Mistakes in casting could force compositors to alter the line division of their copy. All three of the F MND compositors change line division, but few of these changes evidently compensate for faulty casting-off. Werstine (1984, p. 114): Compositor B splits in two Q verse lines at 413–14 (correction of a Q error of running the initial half-line of speech together with the next line), 430–1, and 434–5; Compositor C at 1560–1; and Compositor D at 1441–2. Compositor B may deliberately stretch his copy for sig. N2v when he divides in two the pentameters on each side of a mid-line SD above and below which he creates white space. Both Compositor C and D, though, are simply dividing the first lines of speeches that, combined with SPP, are each too wide for the F column (p. 79). When B twice prints prose as verse on sig. O3 (2068–9, 2108–9) he neither saves nor loses space (p. 116). When he sets verse as prose at 2044–5, he is (pp. 87–8) faced with a verse line too long for his composing stick and therefore runs the end of the line together with the following verse line to set both lines as [88] prose. While the lines appear on sig. O3 in the first half of a quire, where he may need to adjust his copy to available space, his deliberately saving a line of type seems unlikely because elsewhere in the same column he allows for lavish white space around SDD. (P. 92): Compositor D divides off the last sentence of a prose speech at 999–1002 on sig. N5, thereby using an extra line of type, but because he is setting a page in the second half of a quire, space is not a factor. Instead the relineation seems designed to mark a change of address or topic and seems to be associated with other such changes he made in LLL at 128–30 and 800–2.

Most, but not all, the verbal variants between Q2 and F have been recognized and classified as corrections or errors introduced by the three compositors: for Compositor B see Werstine (1978); for Compositors C and D O’Connor (1977).

Features of F

Collier (ed. 1842, 2:cc2): The chief difference between the two quartos and the folio is, that in the latter the Acts, but not the Scenes, are distinguished. (Rhodes [1923, p. 120] addresses the possibility that the divisions [into acts in F] . . . were made in consonance with theatrical practice and connoted pauses [between acts at the Blackfriars or the new Globe]. . . . [T]he division into five acts necessitates two pauses during the game of blind man’s bluff in the woods, which is marked into three acts. Although it shows execrable stage-management, at the end of Actus Tertius is a note They sleepe all that act, meaning that the four lovers would have to lie, feigning sleep, in view of the audience while the act is playing [the act being the music between the acts]. . . . [I]t is indisputable that the division . . . was made by the prompter in consonance with theatrical practice. It cannot be entertained for a moment that They sleepe through the act [sic] was a literary or editorial note, to assist a reader in visualising the action. Foakes [ed. 1984, p. 151] believes that the act in this SD refers to the next act—Act 4.) Furness (ed. 1895, p. xv): In Roberts’s (Q2) [there are] about seventy-four [SDD]; and in the Folio, about ninety-seven.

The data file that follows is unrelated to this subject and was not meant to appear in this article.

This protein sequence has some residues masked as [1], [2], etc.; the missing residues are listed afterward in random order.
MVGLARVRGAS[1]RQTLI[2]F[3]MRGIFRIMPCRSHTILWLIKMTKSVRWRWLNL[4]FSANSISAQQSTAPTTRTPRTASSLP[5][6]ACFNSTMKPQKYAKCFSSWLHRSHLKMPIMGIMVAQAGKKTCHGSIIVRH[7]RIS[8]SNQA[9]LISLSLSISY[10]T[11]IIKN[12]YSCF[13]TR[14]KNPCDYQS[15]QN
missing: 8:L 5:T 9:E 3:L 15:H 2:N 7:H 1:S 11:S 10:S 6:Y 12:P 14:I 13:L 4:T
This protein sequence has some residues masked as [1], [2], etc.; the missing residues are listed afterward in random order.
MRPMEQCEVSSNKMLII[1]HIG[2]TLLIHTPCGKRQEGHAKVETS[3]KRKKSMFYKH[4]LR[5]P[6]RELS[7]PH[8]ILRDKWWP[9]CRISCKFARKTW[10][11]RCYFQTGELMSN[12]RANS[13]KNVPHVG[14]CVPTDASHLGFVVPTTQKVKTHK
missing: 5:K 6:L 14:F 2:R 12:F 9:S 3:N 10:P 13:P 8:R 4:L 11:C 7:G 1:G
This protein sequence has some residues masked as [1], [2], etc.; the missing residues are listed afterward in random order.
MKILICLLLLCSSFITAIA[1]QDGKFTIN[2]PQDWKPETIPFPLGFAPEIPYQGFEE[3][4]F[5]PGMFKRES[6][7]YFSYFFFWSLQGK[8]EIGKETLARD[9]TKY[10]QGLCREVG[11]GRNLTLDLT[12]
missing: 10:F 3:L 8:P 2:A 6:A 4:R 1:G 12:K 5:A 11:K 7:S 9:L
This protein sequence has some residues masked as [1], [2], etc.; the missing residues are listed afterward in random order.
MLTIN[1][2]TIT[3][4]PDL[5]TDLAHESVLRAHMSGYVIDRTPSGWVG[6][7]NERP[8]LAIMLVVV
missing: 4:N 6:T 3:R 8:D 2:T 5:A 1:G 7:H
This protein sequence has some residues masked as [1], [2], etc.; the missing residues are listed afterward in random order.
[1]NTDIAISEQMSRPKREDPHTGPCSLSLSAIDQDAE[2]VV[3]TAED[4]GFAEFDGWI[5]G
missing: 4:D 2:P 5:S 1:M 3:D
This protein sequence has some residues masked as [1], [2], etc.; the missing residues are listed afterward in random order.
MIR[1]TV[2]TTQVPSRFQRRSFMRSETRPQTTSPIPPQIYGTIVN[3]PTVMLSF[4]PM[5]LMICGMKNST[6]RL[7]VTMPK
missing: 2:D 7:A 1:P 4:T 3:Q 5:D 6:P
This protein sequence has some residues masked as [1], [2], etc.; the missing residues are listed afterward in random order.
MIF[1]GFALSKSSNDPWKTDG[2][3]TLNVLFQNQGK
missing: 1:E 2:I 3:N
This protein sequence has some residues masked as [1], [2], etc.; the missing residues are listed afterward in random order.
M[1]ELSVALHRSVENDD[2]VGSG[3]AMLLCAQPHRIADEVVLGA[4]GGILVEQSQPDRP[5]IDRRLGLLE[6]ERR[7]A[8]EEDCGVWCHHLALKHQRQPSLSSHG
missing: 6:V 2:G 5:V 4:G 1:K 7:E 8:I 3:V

Q2 Copy For F

Johnson (ed. 1765, 1:176): Roberts [i.e., Q2] was followed, though not without some variations, by Hemings and Condel [i.e., F]. Furness (ed. 1895, pp. xiii–xiv) demonstrates how the failure of the Q2 compositor to follow his copy precisely and set the word and in roman type in Titania’s line 979 in turn led the F compositor to create the redundant SD at 979–80: Enter Pease-blossome, Cobweb, Moth, Mustard-|seede and foure Fairies. Ebsworth (ed. Q2 1880, pp. xx–xxi) cites as proof of F’s use of Q2 as copy common errors at 183, 481, 482, 552, 1199, 213, 532, 557, 1652, 1688. Wilson (ed. 1924, p. 154): In 1619 . . . Jaggard . . . followed [his copy the Fisher Q] with suspicious exactitude. Apparently, however, the constant occurrence of Queene and Quince in dialogue, stage-direction and speech-heading, strained the resources of his compositors’ type. In any event, the italic Q seems to have given out on sig. D1r. and D2v., and accordingly the name Peter had to be resorted to in place of Quince. The fact that the F. also reads Peter in this same section of the text is a proof that it was set up from the Q. of 1619 and not from the Fisher Q. of 1600. Another proof is the reappearance in 1623 of nearly all the sixty to seventy misprints first introduced into the text in 1619. When we observe, moreover, that to these transmitted misprints the F. compositors added another sixty to seventy of their own, it will be evident that the F. version cannot claim much textual authority.

Only Craig (1961, pp. 108–9) appears to dissent from the view that F was printed from a copy of Q2: As a printed version of the same manuscript from which the fair copy had been made, Q1 would resemble the theatrical version very closely, and this may be said of both of the quarto and the folio as they stand. It does not seem necessary therefore, in view of this identity of origin, to imagine that the folio has been set from the quarto. Printing of the folio from the playhouse copy is a simpler and more satisfactory way in which to account for resemblances between these two texts. . . . [109] Although [F] has some features that may be derived from Q2, [it] actually resembles Q1 more closely than it does Q2. There are of course passages in which F differs from both Q1 and Q2. . . . In this perplexity one has to content oneself with a moderate position: the official playbook was in the hands of Jaggard and Blount and served them as copy for the body of the play, although there are in F some minor resemblances to Q2.